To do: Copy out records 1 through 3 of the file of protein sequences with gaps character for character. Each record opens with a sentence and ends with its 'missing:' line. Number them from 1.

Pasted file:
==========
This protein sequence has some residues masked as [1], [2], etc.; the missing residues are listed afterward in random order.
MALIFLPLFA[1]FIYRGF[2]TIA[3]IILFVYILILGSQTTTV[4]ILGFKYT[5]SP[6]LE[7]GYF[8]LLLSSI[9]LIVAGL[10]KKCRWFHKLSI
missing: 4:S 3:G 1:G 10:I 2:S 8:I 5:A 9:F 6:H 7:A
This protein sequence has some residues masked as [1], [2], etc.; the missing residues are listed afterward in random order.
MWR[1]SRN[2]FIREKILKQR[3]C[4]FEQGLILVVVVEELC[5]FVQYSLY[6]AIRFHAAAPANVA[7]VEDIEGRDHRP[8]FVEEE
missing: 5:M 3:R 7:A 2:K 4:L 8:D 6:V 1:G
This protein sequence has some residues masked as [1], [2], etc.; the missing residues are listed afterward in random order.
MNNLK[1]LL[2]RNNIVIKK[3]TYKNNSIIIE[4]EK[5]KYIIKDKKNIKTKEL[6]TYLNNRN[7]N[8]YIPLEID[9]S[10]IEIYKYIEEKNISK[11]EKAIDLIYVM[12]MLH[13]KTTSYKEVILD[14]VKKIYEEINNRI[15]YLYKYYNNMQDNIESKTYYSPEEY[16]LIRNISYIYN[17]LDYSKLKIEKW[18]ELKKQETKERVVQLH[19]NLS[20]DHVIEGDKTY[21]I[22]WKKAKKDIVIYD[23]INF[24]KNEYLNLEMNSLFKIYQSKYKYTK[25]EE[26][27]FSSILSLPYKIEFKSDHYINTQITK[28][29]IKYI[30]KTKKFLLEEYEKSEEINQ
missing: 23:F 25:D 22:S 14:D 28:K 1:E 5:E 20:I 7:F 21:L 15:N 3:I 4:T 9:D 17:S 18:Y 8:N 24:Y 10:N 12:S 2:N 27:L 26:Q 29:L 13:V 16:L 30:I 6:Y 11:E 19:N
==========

This protein sequence has some residues masked as [1], [2], etc.; the missing residues are listed afterward in random order.
MALIFLPLFA[1]FIYRGF[2]TIA[3]IILFVYILILGSQTTTV[4]ILGFKYT[5]SP[6]LE[7]GYF[8]LLLSSI[9]LIVAGL[10]KKCRWFHKLSI
missing: 4:S 3:G 1:G 10:I 2:S 8:I 5:A 9:F 6:H 7:A
This protein sequence has some residues masked as [1], [2], etc.; the missing residues are listed afterward in random order.
MWR[1]SRN[2]FIREKILKQR[3]C[4]FEQGLILVVVVEELC[5]FVQYSLY[6]AIRFHAAAPANVA[7]VEDIEGRDHRP[8]FVEEE
missing: 5:M 3:R 7:A 2:K 4:L 8:D 6:V 1:G
This protein sequence has some residues masked as [1], [2], etc.; the missing residues are listed afterward in random order.
MNNLK[1]LL[2]RNNIVIKK[3]TYKNNSIIIE[4]EK[5]KYIIKDKKNIKTKEL[6]TYLNNRN[7]N[8]YIPLEID[9]S[10]IEIYKYIEEKNISK[11]EKAIDLIYVM[12]MLH[13]KTTSYKEVILD[14]VKKIYEEINNRI[15]YLYKYYNNMQDNIESKTYYSPEEY[16]LIRNISYIYN[17]LDYSKLKIEKW[18]ELKKQETKERVVQLH[19]NLS[20]DHVIEGDKTY[21]I[22]WKKAKKDIVIYD[23]INF[24]KNEYLNLEMNSLFKIYQSKYKYTK[25]EE[26][27]FSSILSLPYKIEFKSDHYINTQITK[28][29]IKYI[30]KTKKFLLEEYEKSEEINQ
missing: 23:F 25:D 22:S 14:D 28:K 1:E 5:E 20:I 7:F 21:L 15:N 3:I 4:T 9:D 17:S 18:Y 8:N 24:Y 10:N 12:S 2:N 27:L 26:Q 29:L 13:V 16:L 30:I 6:Y 11:E 19:N